Weekend in Normandy by Patricia di Nicolai for Nicolai Parfumeur Createur 2009

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Post by Anne-Marie

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A word about name changes and formula tweaks: according to Fragrantica, Nicolai released a fragrance called ‘Weekend in Deauville’ in 2009 as a limited release, but re-released it in 2011, apparently just named ‘Weekend’, with some additional fruity notes (apple?). Now it’s ‘Weekend in Normandy’.

Weekend in Normandy by Nicolai Parfumeur Createur 2009

Weekend in Normandy by Patricia di Nicolai

This was going to be a very brief review. ‘I went to Paris. I bought Nicolai’s Weekend in Normandy. I loved it in the shop. At home, I hated it. How could that have happened? Gloom. The end.’ What’s in this stuff?

 Week End Nicolai Parfumeur Createur FragranticaPhoto Stolen Fragrantica

Fragrantica gives these featured accords:
Top: Tarragon, mint, basil
Heart: Jasmine, ylang-ylang, galbanum, cardamom, lily-of-the-valley, apple, calone
Base: Musk, cedar, leather

Standing in the Nicolai boutique on the Rue des Archives, I clearly smelled the herbs in the top. I really did, all three of them. It was like being back home in my own garden in summer. Tarragon, mint and basil are my favourite herbs of all. Back home though, all I could smell was calone. Now I’m a calone-hater from way back when it first started stink out fragrance floors in the 1990s. I can smell it in teeny amounts, such as Nicolai’s Fig-Tea, which I reviewed in these pages a short while ago. I know it can work, especially in fruity fragrances such as Badgley Mischka, where it balances out the syrupy-sweet notes very nicely. In Fig-Tea I occasionally get a whiff of salt, which is an aspect of calone I do appreciate and which cuts through the denser, fruity accord in Fig-Tea. If anyone can use calone to its best advantage, surely Patricial di Nicolai can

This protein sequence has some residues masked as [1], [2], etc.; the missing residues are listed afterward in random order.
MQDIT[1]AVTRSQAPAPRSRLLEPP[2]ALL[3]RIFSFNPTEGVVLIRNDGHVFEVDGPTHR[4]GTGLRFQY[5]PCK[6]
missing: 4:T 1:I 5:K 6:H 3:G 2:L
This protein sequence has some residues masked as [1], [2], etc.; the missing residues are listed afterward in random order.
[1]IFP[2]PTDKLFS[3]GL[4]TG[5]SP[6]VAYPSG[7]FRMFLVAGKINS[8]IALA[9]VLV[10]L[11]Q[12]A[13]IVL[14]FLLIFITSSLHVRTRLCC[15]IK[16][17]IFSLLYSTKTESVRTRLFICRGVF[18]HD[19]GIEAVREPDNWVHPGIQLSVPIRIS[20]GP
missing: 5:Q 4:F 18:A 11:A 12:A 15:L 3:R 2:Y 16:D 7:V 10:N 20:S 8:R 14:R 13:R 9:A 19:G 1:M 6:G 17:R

Week End Nicolai Parfumeur Createur Beige abstract See-Ming Lee FlickrPhoto Stolen Flickr

But the calone is too much for me in Weekend in Normandy, matched as it is with so many other fresh, green notes. (If there’s any ylang-ylang in there – then my ol’ man’s a dustman.) So the question is– why was I not repulsed at first sniff? I don’t know, I just don’t know. Was I over excited to be there (it was fulfillment of a dream), over-eager to find a fragrance to love and treasure as a souvenir? Maybe. The only thing that gives hope is that when I reluctantly brought out my bottle tonight to take a dutiful spritz for this review, I again got those herbal notes – quite lovely.

It did not take long for the Calone Monster to come stomping in to trample all through the herb garden. But I’ve also noticed this time that worn at some distance from my nose – at the back of my neck for instance – the fragrance loses some of its aggressiveness, and becomes almost pleasant. It’s faint praise I know. Almost like saying ‘If someone at the end of my street wears it, I’m quite fine!’

Week End Nicolai Parfumeur Createur Beige girl StockSnap pixabayPhoto Stolen Pixabay

Further reading: Bois de Jasmin and Perfume Posse
Parfum1 has $45/30ml
Surrender To Chance have samples starting at $4/ml

Has anyone else had weird about-turn experiences like this with a fragrance? Please share.